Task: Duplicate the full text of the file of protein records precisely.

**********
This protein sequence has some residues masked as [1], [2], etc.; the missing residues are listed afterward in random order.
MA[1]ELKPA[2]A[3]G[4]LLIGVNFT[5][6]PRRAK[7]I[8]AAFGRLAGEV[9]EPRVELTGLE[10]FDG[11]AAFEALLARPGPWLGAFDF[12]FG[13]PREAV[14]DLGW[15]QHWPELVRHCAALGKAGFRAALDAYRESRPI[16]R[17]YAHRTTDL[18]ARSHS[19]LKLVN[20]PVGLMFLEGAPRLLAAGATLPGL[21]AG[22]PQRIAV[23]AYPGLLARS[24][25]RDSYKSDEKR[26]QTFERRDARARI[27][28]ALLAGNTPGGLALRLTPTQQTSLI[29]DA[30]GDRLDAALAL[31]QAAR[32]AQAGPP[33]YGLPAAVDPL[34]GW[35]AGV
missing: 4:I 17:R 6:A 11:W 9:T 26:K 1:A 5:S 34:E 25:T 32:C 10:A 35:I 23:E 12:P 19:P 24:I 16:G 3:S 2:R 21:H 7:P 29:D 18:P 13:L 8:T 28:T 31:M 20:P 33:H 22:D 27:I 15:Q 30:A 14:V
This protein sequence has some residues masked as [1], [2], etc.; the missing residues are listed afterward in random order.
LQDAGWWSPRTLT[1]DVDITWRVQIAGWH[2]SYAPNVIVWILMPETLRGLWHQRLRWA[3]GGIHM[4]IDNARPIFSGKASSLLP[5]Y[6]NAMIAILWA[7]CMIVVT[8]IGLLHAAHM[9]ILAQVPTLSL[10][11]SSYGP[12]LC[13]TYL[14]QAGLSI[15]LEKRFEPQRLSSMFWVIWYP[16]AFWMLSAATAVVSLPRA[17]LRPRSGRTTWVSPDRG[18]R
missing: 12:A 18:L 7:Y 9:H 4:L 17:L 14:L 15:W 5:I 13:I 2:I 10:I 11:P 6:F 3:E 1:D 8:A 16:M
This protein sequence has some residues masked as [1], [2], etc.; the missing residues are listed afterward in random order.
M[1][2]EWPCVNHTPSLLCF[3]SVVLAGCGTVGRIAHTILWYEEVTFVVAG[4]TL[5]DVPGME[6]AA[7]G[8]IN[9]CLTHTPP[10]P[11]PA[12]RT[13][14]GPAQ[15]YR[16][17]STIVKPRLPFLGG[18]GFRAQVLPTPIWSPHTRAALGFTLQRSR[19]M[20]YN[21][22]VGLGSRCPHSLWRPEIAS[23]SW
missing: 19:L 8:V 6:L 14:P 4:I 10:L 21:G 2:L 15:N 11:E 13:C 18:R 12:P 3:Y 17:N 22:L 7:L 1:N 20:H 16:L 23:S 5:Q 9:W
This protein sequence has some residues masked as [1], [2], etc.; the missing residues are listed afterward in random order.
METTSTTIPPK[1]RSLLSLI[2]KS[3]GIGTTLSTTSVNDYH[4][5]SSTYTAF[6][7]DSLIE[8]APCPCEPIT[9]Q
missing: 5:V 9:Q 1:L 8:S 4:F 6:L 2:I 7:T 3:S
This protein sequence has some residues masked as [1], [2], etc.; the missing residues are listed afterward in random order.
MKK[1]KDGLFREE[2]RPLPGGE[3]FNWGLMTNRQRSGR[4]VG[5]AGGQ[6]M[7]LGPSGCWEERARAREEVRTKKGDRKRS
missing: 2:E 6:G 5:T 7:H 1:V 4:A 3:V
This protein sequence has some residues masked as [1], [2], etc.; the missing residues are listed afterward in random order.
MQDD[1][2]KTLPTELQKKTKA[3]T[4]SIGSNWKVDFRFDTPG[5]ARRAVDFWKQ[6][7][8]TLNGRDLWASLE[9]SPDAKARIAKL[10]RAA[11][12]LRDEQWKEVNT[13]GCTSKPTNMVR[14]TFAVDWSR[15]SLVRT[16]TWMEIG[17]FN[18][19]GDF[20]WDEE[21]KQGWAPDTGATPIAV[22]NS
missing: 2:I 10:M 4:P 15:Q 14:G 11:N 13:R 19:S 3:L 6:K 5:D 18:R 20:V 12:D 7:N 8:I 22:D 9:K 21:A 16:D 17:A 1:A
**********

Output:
This protein sequence has some residues masked as [1], [2], etc.; the missing residues are listed afterward in random order.
MA[1]ELKPA[2]A[3]G[4]LLIGVNFT[5][6]PRRAK[7]I[8]AAFGRLAGEV[9]EPRVELTGLE[10]FDG[11]AAFEALLARPGPWLGAFDF[12]FG[13]PREAV[14]DLGW[15]QHWPELVRHCAALGKAGFRAALDAYRESRPI[16]R[17]YAHRTTDL[18]ARSHS[19]LKLVN[20]PVGLMFLEGAPRLLAAGATLPGL[21]AG[22]PQRIAV[23]AYPGLLARS[24][25]RDSYKSDEKR[26]QTFERRDARARI[27][28]ALLAGNTPGGLALRLTPTQQTSLI[29]DA[30]GDRLDAALAL[31]QAAR[32]AQAGPP[33]YGLPAAVDPL[34]GW[35]AGV
missing: 4:I 17:R 6:A 11:W 9:T 26:K 1:A 5:S 34:E 25:T 32:C 10:A 35:I 23:E 12:P 19:P 24:I 16:G 3:S 2:R 21:H 7:P 29:D 18:P 13:L 8:T 28:T 31:M 20:P 33:H 22:D 27:I 15:Q 30:A 14:V
This protein sequence has some residues masked as [1], [2], etc.; the missing residues are listed afterward in random order.
LQDAGWWSPRTLT[1]DVDITWRVQIAGWH[2]SYAPNVIVWILMPETLRGLWHQRLRWA[3]GGIHM[4]IDNARPIFSGKASSLLP[5]Y[6]NAMIAILWA[7]CMIVVT[8]IGLLHAAHM[9]ILAQVPTLSL[10][11]SSYGP[12]LC[13]TYL[14]QAGLSI[15]LEKRFEPQRLSSMFWVIWYP[16]AFWMLSAATAVVSLPRA[17]LRPRSGRTTWVSPDRG[18]R
missing: 12:A 18:L 7:Y 9:H 4:L 17:L 14:L 15:W 5:I 13:I 2:I 10:I 11:P 6:F 3:E 1:D 8:A 16:M
This protein sequence has some residues masked as [1], [2], etc.; the missing residues are listed afterward in random order.
M[1][2]EWPCVNHTPSLLCF[3]SVVLAGCGTVGRIAHTILWYEEVTFVVAG[4]TL[5]DVPGME[6]AA[7]G[8]IN[9]CLTHTPP[10]P[11]PA[12]RT[13][14]GPAQ[15]YR[16][17]STIVKPRLPFLGG[18]GFRAQVLPTPIWSPHTRAALGFTLQRSR[19]M[20]YN[21][22]VGLGSRCPHSLWRPEIAS[23]SW
missing: 19:L 8:V 6:L 14:P 4:I 10:L 21:G 2:L 15:N 11:E 13:C 18:R 12:P 3:Y 17:N 22:L 7:L 1:N 20:H 16:L 23:S 5:Q 9:W
This protein sequence has some residues masked as [1], [2], etc.; the missing residues are listed afterward in random order.
METTSTTIPPK[1]RSLLSLI[2]KS[3]GIGTTLSTTSVNDYH[4][5]SSTYTAF[6][7]DSLIE[8]APCPCEPIT[9]Q
missing: 5:V 9:Q 1:L 8:S 4:F 6:L 2:I 7:T 3:S
This protein sequence has some residues masked as [1], [2], etc.; the missing residues are listed afterward in random order.
MKK[1]KDGLFREE[2]RPLPGGE[3]FNWGLMTNRQRSGR[4]VG[5]AGGQ[6]M[7]LGPSGCWEERARAREEVRTKKGDRKRS
missing: 2:E 6:G 5:T 7:H 1:V 4:A 3:V
This protein sequence has some residues masked as [1], [2], etc.; the missing residues are listed afterward in random order.
MQDD[1][2]KTLPTELQKKTKA[3]T[4]SIGSNWKVDFRFDTPG[5]ARRAVDFWKQ[6][7][8]TLNGRDLWASLE[9]SPDAKARIAKL[10]RAA[11][12]LRDEQWKEVNT[13]GCTSKPTNMVR[14]TFAVDWSR[15]SLVRT[16]TWMEIG[17]FN[18][19]GDF[20]WDEE[21]KQGWAPDTGATPIAV[22]NS
missing: 2:I 10:M 4:P 15:Q 14:G 11:N 13:R 19:S 3:L 6:K 5:D 18:R 20:V 12:D 7:N 8:I 22:D 9:K 21:A 16:D 17:A 1:A